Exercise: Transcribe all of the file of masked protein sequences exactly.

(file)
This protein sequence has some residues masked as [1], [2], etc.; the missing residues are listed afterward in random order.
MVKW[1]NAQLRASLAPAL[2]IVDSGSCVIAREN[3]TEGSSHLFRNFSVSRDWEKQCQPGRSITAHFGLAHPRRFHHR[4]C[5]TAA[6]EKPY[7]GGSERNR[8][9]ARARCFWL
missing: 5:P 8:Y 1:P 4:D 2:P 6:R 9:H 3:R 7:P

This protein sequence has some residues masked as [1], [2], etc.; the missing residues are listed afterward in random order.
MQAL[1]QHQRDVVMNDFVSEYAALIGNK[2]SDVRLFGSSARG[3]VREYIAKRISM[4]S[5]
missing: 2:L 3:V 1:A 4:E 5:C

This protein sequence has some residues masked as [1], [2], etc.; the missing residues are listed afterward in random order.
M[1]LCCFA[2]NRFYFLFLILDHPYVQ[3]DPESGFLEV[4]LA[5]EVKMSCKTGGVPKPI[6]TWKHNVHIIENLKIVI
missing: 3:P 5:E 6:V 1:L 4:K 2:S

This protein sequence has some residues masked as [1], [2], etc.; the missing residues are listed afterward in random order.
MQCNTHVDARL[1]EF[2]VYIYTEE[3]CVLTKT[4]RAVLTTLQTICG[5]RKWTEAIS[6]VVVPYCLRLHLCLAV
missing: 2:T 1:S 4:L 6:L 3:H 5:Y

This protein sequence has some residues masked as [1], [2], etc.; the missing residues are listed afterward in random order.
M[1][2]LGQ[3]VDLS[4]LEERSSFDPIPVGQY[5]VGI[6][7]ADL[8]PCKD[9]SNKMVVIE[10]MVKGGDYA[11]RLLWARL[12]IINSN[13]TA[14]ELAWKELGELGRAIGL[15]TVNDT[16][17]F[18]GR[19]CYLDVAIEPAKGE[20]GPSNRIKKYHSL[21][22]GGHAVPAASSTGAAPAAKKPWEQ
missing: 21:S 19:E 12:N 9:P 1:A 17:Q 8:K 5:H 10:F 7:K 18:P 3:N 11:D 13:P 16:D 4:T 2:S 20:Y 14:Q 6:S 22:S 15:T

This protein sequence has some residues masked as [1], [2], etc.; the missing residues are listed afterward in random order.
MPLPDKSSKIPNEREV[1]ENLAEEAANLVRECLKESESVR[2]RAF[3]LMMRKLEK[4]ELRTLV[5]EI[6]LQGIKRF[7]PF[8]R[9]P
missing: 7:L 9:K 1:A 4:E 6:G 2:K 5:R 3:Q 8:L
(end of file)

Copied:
This protein sequence has some residues masked as [1], [2], etc.; the missing residues are listed afterward in random order.
MVKW[1]NAQLRASLAPAL[2]IVDSGSCVIAREN[3]TEGSSHLFRNFSVSRDWEKQCQPGRSITAHFGLAHPRRFHHR[4]C[5]TAA[6]EKPY[7]GGSERNR[8][9]ARARCFWL
missing: 5:P 8:Y 1:P 4:D 2:P 6:R 9:H 3:R 7:P

This protein sequence has some residues masked as [1], [2], etc.; the missing residues are listed afterward in random order.
MQAL[1]QHQRDVVMNDFVSEYAALIGNK[2]SDVRLFGSSARG[3]VREYIAKRISM[4]S[5]
missing: 2:L 3:V 1:A 4:E 5:C

This protein sequence has some residues masked as [1], [2], etc.; the missing residues are listed afterward in random order.
M[1]LCCFA[2]NRFYFLFLILDHPYVQ[3]DPESGFLEV[4]LA[5]EVKMSCKTGGVPKPI[6]TWKHNVHIIENLKIVI
missing: 3:P 5:E 6:V 1:L 4:K 2:S

This protein sequence has some residues masked as [1], [2], etc.; the missing residues are listed afterward in random order.
MQCNTHVDARL[1]EF[2]VYIYTEE[3]CVLTKT[4]RAVLTTLQTICG[5]RKWTEAIS[6]VVVPYCLRLHLCLAV
missing: 2:T 1:S 4:L 6:L 3:H 5:Y

This protein sequence has some residues masked as [1], [2], etc.; the missing residues are listed afterward in random order.
M[1][2]LGQ[3]VDLS[4]LEERSSFDPIPVGQY[5]VGI[6][7]ADL[8]PCKD[9]SNKMVVIE[10]MVKGGDYA[11]RLLWARL[12]IINSN[13]TA[14]ELAWKELGELGRAIGL[15]TVNDT[16][17]F[18]GR[19]CYLDVAIEPAKGE[20]GPSNRIKKYHSL[21][22]GGHAVPAASSTGAAPAAKKPWEQ
missing: 21:S 19:E 12:N 9:P 1:A 17:Q 8:K 5:H 10:F 7:K 18:P 3:N 11:D 13:P 16:D 4:T 2:S 20:Y 14:Q 6:S 22:S 15:T

This protein sequence has some residues masked as [1], [2], etc.; the missing residues are listed afterward in random order.
MPLPDKSSKIPNEREV[1]ENLAEEAANLVRECLKESESVR[2]RAF[3]LMMRKLEK[4]ELRTLV[5]EI[6]LQGIKRF[7]PF[8]R[9]P
missing: 7:L 9:K 1:A 4:E 6:G 2:K 5:R 3:Q 8:L